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Although you need to invoke chroot as root, the chroot option --userspec=USER:GROUP will run the command under the non-root UID/GID. A more recent way to chroot without root-permissions is with the unshare command provided by mount namespaces. For more information, see the post How to run a command in a chroot jail not as root and without sudo?


This is a bug in older WSL implementation which keeps pinning all the opened files but forgets to track them when they're closed. This is fixed in most recent versions of WSL and WSL2. As a temporary hack, one can cp to target and rm the old source Please refer to the GitHub issues for WSL Project


Rather than trying to kill a protected system process, why not just switch off automatic updates? System Prefs > Software Update > Advanced… Switch off the ones you don't want to happen automatically. Note it is wise to allow it to check, even if you don't let it download or install. That way you will get a reminder & you can choose when to let it ...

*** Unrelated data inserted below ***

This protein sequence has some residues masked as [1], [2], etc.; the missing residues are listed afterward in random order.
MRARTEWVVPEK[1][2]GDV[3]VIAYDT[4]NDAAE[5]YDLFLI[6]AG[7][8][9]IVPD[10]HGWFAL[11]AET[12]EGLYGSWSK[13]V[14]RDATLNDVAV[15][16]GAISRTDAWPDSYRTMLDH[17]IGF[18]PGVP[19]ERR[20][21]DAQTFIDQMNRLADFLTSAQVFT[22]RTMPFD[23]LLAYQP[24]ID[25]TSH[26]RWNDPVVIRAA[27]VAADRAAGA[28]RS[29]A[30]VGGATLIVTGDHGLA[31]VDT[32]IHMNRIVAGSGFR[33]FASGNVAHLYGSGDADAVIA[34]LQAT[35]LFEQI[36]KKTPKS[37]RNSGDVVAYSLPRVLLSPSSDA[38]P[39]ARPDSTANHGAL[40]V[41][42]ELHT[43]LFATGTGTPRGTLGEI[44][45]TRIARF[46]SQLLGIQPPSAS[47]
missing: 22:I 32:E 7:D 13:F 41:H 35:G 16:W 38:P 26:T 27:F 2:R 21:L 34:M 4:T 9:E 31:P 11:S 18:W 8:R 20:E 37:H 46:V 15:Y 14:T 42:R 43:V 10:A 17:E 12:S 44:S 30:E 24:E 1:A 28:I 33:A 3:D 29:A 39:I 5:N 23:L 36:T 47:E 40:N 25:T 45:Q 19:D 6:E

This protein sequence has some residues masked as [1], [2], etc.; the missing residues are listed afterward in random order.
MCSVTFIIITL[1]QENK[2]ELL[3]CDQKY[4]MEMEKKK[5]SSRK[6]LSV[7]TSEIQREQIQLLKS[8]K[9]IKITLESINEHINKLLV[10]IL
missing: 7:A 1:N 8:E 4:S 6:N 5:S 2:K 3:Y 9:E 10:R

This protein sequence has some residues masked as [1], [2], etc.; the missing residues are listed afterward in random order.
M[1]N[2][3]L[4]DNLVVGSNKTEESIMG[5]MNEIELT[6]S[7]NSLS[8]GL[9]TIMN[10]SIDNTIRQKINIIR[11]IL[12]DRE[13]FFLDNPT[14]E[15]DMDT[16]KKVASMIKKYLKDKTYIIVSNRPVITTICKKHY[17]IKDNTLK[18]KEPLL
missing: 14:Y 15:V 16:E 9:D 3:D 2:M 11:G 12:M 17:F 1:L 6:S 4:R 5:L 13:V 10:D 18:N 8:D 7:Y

It sounds like your program consists of multiple processes. The initial process that was run from the command line spawns a few child processes (probably to handle different tasks, or to make use of multiple CPU cores). However, on exit, the initial process only signals for all its children to exit but doesn't care to wait, it just exits first. Your shell ...


You can use the * key This was implemented in version 3.0.5 (2021-01-12)


Iterating using the response from Tor, a small bash snippet to get the session, window and pane where a particular PID is running: export PID=1161102; for s in `tmux list-sessions -F '#{session_name}'` ; do for p in `tmux list-panes -s -F '#{pane_pid}' -t "$s"` ; do pstree -h -p -a -A $p | grep "[,]$PID" && tmux list-panes -...

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